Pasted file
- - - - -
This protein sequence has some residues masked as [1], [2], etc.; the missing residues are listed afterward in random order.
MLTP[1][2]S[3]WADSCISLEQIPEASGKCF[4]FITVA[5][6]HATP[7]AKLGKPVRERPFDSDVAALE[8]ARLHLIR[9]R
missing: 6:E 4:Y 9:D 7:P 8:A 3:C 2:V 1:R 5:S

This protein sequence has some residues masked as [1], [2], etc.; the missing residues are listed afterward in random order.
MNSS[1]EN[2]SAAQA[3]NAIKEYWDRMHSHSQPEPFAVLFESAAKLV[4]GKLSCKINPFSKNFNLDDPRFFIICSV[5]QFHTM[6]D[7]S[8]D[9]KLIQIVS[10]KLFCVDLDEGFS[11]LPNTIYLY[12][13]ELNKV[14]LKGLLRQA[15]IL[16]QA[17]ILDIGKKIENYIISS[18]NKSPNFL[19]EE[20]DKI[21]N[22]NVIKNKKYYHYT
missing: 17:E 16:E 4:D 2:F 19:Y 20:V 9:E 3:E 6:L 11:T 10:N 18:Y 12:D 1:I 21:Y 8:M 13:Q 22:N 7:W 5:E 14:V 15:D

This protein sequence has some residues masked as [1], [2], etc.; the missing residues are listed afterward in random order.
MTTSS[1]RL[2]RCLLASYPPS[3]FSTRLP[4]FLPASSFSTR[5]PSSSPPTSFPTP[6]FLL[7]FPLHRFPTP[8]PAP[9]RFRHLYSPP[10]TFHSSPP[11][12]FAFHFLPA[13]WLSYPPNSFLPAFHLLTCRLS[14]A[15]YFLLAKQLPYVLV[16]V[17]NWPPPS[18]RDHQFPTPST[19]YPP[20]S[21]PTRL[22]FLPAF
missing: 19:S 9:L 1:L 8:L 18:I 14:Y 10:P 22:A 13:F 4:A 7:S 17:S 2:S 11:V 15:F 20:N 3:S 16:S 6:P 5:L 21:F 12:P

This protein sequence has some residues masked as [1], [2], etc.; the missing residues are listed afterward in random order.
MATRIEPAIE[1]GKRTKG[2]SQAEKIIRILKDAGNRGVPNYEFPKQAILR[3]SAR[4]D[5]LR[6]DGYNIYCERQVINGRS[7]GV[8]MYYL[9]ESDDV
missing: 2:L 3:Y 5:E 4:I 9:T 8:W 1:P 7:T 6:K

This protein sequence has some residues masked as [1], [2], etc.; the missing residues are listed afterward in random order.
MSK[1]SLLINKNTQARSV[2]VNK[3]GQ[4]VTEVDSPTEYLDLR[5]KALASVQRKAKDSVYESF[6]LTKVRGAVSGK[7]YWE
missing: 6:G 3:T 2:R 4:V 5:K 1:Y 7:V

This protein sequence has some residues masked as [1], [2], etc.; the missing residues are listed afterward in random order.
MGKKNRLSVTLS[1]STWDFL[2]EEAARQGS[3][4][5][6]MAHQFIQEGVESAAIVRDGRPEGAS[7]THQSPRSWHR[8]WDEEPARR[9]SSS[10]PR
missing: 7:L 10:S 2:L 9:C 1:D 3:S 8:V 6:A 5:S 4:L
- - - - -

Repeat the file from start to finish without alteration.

This protein sequence has some residues masked as [1], [2], etc.; the missing residues are listed afterward in random order.
MLTP[1][2]S[3]WADSCISLEQIPEASGKCF[4]FITVA[5][6]HATP[7]AKLGKPVRERPFDSDVAALE[8]ARLHLIR[9]R
missing: 6:E 4:Y 9:D 7:P 8:A 3:C 2:V 1:R 5:S

This protein sequence has some residues masked as [1], [2], etc.; the missing residues are listed afterward in random order.
MNSS[1]EN[2]SAAQA[3]NAIKEYWDRMHSHSQPEPFAVLFESAAKLV[4]GKLSCKINPFSKNFNLDDPRFFIICSV[5]QFHTM[6]D[7]S[8]D[9]KLIQIVS[10]KLFCVDLDEGFS[11]LPNTIYLY[12][13]ELNKV[14]LKGLLRQA[15]IL[16]QA[17]ILDIGKKIENYIISS[18]NKSPNFL[19]EE[20]DKI[21]N[22]NVIKNKKYYHYT
missing: 17:E 16:E 4:D 2:F 19:Y 20:V 9:E 3:E 6:L 11:T 10:N 18:Y 12:D 1:I 21:Y 8:M 13:Q 22:N 7:W 5:E 14:V 15:D

This protein sequence has some residues masked as [1], [2], etc.; the missing residues are listed afterward in random order.
MTTSS[1]RL[2]RCLLASYPPS[3]FSTRLP[4]FLPASSFSTR[5]PSSSPPTSFPTP[6]FLL[7]FPLHRFPTP[8]PAP[9]RFRHLYSPP[10]TFHSSPP[11][12]FAFHFLPA[13]WLSYPPNSFLPAFHLLTCRLS[14]A[15]YFLLAKQLPYVLV[16]V[17]NWPPPS[18]RDHQFPTPST[19]YPP[20]S[21]PTRL[22]FLPAF
missing: 19:S 9:L 1:L 8:L 18:I 14:Y 10:P 22:A 13:F 4:A 7:S 17:S 2:S 11:V 15:F 20:N 3:S 16:S 6:P 5:L 21:F 12:P

This protein sequence has some residues masked as [1], [2], etc.; the missing residues are listed afterward in random order.
MATRIEPAIE[1]GKRTKG[2]SQAEKIIRILKDAGNRGVPNYEFPKQAILR[3]SAR[4]D[5]LR[6]DGYNIYCERQVINGRS[7]GV[8]MYYL[9]ESDDV
missing: 2:L 3:Y 5:E 4:I 9:T 8:W 1:P 7:T 6:K

This protein sequence has some residues masked as [1], [2], etc.; the missing residues are listed afterward in random order.
MSK[1]SLLINKNTQARSV[2]VNK[3]GQ[4]VTEVDSPTEYLDLR[5]KALASVQRKAKDSVYESF[6]LTKVRGAVSGK[7]YWE
missing: 6:G 3:T 2:R 4:V 5:K 1:Y 7:V

This protein sequence has some residues masked as [1], [2], etc.; the missing residues are listed afterward in random order.
MGKKNRLSVTLS[1]STWDFL[2]EEAARQGS[3][4][5][6]MAHQFIQEGVESAAIVRDGRPEGAS[7]THQSPRSWHR[8]WDEEPARR[9]SSS[10]PR
missing: 7:L 10:S 2:L 9:C 1:D 3:S 8:V 6:A 5:S 4:L